There are few things more important to the upkeep of one’s estate than a proper will. While the circumstances which would lead to the enactment of one’s will can seem a grim proposition, it is nevertheless critical to draw up a will which is clear and fair. Failure to do so can lead to a contested will. If you or a loved one feel as if a will as it stands is unfair to you, you may be able to contest the will. That said, there are limits and conditions to this. Here, then, is a quick overview of the conditions for contesting a will in New South Wales.
On “Grossly Unfair” Wills
When it comes to settling the question of who can contest a will in NSW, one must first turn his or her attention to what constitutes a fair vs. unfair will in the first place. While Australian law allows individuals to create a will with their own sense as to what is fair and equitable in the dissemination of their estate, there still may be instances which can constitute “gross unfairness,” which may be grounds for contest. You will want to seek out legal counsel to see whether or not the will in question contains provisions which might constitute “gross unfairness.” It is also worth noting that different territories of Australia have different laws regarding wills, so you will want to be sure to look into New South Wales law on the matter specifically.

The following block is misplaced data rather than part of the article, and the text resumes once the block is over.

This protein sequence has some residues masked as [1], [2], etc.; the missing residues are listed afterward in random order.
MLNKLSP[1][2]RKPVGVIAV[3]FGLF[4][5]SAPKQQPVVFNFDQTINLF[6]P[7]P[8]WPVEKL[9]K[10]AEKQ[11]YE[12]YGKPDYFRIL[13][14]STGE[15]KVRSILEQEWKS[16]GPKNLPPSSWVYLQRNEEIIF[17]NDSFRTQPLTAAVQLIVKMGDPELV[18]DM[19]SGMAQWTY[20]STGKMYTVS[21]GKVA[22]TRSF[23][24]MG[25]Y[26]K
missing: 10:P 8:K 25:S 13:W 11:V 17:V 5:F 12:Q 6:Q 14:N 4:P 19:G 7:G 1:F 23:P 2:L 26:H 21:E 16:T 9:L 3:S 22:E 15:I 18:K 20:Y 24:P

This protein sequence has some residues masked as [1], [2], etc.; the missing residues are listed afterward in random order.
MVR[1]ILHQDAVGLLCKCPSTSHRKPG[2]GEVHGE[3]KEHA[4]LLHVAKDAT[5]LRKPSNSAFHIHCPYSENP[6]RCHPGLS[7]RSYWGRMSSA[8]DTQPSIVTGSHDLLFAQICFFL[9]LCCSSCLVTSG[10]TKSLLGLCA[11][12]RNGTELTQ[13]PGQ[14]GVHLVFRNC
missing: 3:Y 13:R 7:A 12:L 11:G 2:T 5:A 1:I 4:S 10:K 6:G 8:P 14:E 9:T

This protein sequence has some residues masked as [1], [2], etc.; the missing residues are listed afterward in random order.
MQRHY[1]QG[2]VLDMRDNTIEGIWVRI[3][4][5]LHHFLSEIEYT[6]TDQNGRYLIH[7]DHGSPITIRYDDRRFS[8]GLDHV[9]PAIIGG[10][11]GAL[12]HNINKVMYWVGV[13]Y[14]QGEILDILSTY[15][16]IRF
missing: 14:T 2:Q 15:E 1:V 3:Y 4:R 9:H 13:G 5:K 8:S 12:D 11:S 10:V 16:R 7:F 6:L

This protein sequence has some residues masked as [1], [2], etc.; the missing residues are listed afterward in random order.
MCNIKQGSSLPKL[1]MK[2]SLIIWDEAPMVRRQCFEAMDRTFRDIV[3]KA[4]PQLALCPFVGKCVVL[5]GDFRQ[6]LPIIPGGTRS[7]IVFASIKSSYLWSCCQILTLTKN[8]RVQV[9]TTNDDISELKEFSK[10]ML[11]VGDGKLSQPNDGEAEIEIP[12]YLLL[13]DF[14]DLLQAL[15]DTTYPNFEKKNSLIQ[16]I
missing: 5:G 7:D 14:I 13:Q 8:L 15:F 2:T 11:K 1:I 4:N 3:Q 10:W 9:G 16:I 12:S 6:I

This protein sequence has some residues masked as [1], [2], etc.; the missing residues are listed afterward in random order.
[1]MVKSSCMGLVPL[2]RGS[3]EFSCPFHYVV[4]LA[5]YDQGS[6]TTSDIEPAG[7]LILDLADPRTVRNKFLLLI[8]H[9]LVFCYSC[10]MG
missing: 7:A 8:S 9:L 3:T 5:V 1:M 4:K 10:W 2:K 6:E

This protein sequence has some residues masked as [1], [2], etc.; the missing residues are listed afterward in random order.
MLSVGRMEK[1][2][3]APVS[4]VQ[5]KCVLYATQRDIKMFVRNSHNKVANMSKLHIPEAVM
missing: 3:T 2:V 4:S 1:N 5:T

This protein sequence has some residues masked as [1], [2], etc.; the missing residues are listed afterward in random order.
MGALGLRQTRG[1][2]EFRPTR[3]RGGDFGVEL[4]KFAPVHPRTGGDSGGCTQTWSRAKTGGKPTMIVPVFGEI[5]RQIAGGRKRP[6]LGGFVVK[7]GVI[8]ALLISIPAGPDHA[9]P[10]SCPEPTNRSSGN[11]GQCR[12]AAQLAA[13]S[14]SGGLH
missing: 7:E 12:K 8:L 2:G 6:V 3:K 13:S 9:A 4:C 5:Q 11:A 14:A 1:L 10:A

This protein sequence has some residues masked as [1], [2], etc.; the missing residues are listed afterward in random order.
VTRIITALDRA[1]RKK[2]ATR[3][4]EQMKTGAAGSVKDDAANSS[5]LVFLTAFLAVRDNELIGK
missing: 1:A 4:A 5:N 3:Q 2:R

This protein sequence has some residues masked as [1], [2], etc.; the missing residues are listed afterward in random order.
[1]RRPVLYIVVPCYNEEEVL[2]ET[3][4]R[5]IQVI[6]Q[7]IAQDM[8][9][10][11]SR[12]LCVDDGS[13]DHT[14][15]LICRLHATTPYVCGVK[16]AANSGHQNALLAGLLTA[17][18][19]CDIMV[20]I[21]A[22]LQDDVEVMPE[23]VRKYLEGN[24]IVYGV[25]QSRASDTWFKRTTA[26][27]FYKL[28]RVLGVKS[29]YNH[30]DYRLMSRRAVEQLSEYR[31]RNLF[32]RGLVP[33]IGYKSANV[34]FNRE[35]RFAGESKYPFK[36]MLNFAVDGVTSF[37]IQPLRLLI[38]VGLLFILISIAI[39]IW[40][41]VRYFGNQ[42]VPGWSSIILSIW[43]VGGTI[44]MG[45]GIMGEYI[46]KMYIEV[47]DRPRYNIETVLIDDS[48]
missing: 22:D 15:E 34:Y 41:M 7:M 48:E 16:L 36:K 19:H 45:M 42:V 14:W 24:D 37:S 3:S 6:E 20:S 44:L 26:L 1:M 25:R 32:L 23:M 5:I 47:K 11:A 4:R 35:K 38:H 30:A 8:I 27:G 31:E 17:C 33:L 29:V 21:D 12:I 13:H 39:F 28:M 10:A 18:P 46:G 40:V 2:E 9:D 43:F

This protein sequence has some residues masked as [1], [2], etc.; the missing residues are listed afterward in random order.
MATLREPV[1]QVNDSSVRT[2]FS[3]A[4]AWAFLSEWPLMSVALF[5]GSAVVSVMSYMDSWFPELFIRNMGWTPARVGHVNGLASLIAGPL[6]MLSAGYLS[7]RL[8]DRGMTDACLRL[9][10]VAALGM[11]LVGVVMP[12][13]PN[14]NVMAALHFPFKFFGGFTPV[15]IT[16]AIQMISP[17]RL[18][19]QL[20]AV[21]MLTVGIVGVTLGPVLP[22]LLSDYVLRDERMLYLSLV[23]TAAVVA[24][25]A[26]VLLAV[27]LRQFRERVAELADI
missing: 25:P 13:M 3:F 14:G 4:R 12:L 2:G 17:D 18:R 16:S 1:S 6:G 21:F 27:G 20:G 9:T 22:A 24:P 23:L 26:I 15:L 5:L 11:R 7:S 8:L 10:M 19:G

Candidates for Contesting a Will
The question as to who can contest a will is as important as it is complex. Nearly every scenario regarding who can or cannot contest the conditions of a will is predicated upon a series of legal qualifications, each of which may in turn be themselves open to interpretation or interrogation in a court of law. That said, it should be noted that family members often have an easier time having their cases heard when it comes to the question of contesting a will. Notable here are instances wherein a family member who has not spoken to another family member is left out of a will. As a result of that familial connection, a court may be more willing to hear your contestation of a will. This may be the case especially in instances wherein it is the other party who is responsible for the separation, particularly if the reason for that separation was wrongdoing on the part of that latter party, such as instances of abuse. A court will look at these instances and judge if and how they impacted the fairness of a will. On the other hand, those with non-familial connections, or instances wherein a breach was the result of one’s own action or initiative, may have a harder time contesting a will. Each of these circumstances are generalisations, and the particulars of your case may vary.
No matter what your ultimate legal standing is regarding your ability to contest a will, one thing is for certain. You will not be able to contest a will successfully without proper legal assistance, so be sure to consult a lawyer about your best options regarding your specific case.